Monday, November 07, 2005

Alito must prove he'll respect constitutional rights of gays

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Op-Ed from the Detroit News: Alito must prove he'll respect constitutional rights of gays By Deb Price / The Detroit News Monday, November 7, 2005 As schoolchildren, all of us learned to pledge allegiance to a country that promises "liberty and justice for all." Unfortunately, Americans are rarely taught that one of the surest ways to jeopardize our precious rights and freedoms is to allow the wrong people to be confirmed to the U.S. Supreme Court. In 1992, the constitutional right to abortion--first recognized in Roe v. Wade in 1973 by a strong 7-to-2 majority -- was teetering on the brink of being lost. Retirements had already shifted the balance to 5 to 4. And Justice Harry Blackmun, chief protector of abortion rights, poignantly wailed in Planned Parenthood v. Casey: "I am 83 years old. I cannot remain on this court forever." Blackmun departed after the Roe majority grew back to six. If Bush nominee Samuel Alito takes moderate Justice Sandra Day O'Connor's place, that majority could shrink to only five. Alito's confirmation would also likely leave the constitutional rights of gay Americans dangling by one very old thread: John Paul Stevens, a steadfast advocate of equal justice for all. Justice Stevens is 85. He cannot remain on the court forever. If Alito is confirmed and Stevens doesn't outlast President Bush, the nation's top court will almost certainly revert to being extremely hostile territory for gay Americans, despite hard-won 6-3 victories in Romer (1996) and Lawrence (2003) that wrapped those of us who are gay in the Constitution's protective embrace. O'Connor's successor will undoubtedly play a critical role in landmark decisions affecting the rights of gay soldiers, gay parents, gay workers and gay couples. Alito's long record as a federal judge contains warnings:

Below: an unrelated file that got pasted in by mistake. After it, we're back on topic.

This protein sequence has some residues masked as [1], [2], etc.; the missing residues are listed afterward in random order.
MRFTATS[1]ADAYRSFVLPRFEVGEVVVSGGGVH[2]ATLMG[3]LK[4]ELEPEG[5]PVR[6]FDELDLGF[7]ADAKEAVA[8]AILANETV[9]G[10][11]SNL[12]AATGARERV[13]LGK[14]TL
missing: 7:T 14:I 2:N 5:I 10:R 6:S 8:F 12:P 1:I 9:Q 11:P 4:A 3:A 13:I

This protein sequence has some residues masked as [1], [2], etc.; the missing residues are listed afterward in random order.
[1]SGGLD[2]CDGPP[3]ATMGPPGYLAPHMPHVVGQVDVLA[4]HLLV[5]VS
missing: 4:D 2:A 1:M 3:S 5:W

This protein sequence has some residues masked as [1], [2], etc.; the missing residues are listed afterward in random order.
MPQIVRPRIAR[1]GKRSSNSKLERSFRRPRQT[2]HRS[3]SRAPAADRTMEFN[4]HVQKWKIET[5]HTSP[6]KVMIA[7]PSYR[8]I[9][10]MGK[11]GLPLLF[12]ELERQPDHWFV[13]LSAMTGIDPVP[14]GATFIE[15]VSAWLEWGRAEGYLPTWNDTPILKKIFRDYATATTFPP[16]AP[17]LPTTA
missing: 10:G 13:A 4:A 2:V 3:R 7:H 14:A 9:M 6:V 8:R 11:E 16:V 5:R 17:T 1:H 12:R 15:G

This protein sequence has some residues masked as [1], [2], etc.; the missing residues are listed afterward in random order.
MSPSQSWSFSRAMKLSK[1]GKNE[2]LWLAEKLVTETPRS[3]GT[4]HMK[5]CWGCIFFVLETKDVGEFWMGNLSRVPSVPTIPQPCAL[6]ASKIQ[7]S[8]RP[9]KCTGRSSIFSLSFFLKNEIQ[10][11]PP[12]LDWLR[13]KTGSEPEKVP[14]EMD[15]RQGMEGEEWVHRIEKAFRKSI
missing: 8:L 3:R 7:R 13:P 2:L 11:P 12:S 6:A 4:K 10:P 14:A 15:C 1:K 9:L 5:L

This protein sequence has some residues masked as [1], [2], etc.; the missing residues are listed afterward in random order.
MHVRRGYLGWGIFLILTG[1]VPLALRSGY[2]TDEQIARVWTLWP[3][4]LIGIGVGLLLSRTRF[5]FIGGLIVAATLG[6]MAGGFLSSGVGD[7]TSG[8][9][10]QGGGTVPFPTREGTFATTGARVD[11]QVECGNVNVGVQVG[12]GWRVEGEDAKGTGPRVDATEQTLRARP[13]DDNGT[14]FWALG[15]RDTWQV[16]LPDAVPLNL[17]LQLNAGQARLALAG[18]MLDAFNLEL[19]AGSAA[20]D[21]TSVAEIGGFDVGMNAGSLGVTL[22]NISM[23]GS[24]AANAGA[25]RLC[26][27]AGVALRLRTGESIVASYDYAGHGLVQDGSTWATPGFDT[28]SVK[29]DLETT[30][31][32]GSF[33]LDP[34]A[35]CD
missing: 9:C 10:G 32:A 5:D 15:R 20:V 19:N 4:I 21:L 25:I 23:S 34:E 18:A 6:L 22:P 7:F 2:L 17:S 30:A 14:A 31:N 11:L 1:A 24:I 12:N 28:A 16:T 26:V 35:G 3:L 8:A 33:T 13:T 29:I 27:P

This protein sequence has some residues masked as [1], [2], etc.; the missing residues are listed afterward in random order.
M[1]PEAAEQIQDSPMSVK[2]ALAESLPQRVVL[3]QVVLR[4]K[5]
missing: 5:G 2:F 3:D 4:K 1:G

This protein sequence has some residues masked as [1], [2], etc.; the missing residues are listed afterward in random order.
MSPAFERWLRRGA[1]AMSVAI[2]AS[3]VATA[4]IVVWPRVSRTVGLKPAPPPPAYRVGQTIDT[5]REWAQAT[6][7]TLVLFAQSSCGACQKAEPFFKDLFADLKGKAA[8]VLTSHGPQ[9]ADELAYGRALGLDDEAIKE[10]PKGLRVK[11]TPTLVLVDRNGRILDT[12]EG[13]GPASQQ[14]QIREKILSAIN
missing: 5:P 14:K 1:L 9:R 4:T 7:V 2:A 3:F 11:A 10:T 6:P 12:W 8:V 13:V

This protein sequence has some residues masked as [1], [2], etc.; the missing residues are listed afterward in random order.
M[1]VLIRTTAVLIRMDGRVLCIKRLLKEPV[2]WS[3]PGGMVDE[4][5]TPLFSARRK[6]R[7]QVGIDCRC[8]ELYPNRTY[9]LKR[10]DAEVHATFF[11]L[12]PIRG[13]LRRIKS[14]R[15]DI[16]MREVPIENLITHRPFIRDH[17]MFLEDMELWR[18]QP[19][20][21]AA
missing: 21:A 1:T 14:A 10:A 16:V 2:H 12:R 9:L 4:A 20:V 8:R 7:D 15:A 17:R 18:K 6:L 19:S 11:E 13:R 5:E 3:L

• In a 1991 dissent, Alito argued a Pennsylvania law requiring husbands to be notified before wives had abortions was constitutional. Does that mean he'll toss out privacy protections?
  • Alito rulings made it harder for workers to prove race or sex discrimination.
  • In 2001, he authored a ruling in striking down a school policy against anti-gay harassment and other types of verbal abuse.
  • In his 2004 majority opinion declaring that husbands -- but not boyfriends or fiances -- of women forced to have abortions in other countries could get U.S. asylum, he recognized the uniqueness of marriage. Does his respect for marriage extend to Massachusetts' lawfully wedded gay couples?
Bush nominee Harriet Miers dropped out after failing to clear the first hurdle: basic competence. Alito won't have that problem. But the advise and consent role our forefathers entrusted to the Senate means it has a duty to ensure that Supreme Court nominees are confirmed to a lifelong appointment only if they demonstrate the desire to read the Constitution's grand promises with wise and generous eyes. Alito's record suggests that he would steer our nation in the wrong direction. The fact that 55 percent of Americans in a recent CNN/USA Today/Gallup poll declared that Bush's presidency has been a failure should embolden wavering senators. They should reject Alito if his hearings signal that he'd live up to his nickname of "Scalito." What the Supreme Court needs is a new member dedicated to strengthening and expanding liberty and justice for all. You can reach Deb Price at (202) 662-8736 or Original Source: click here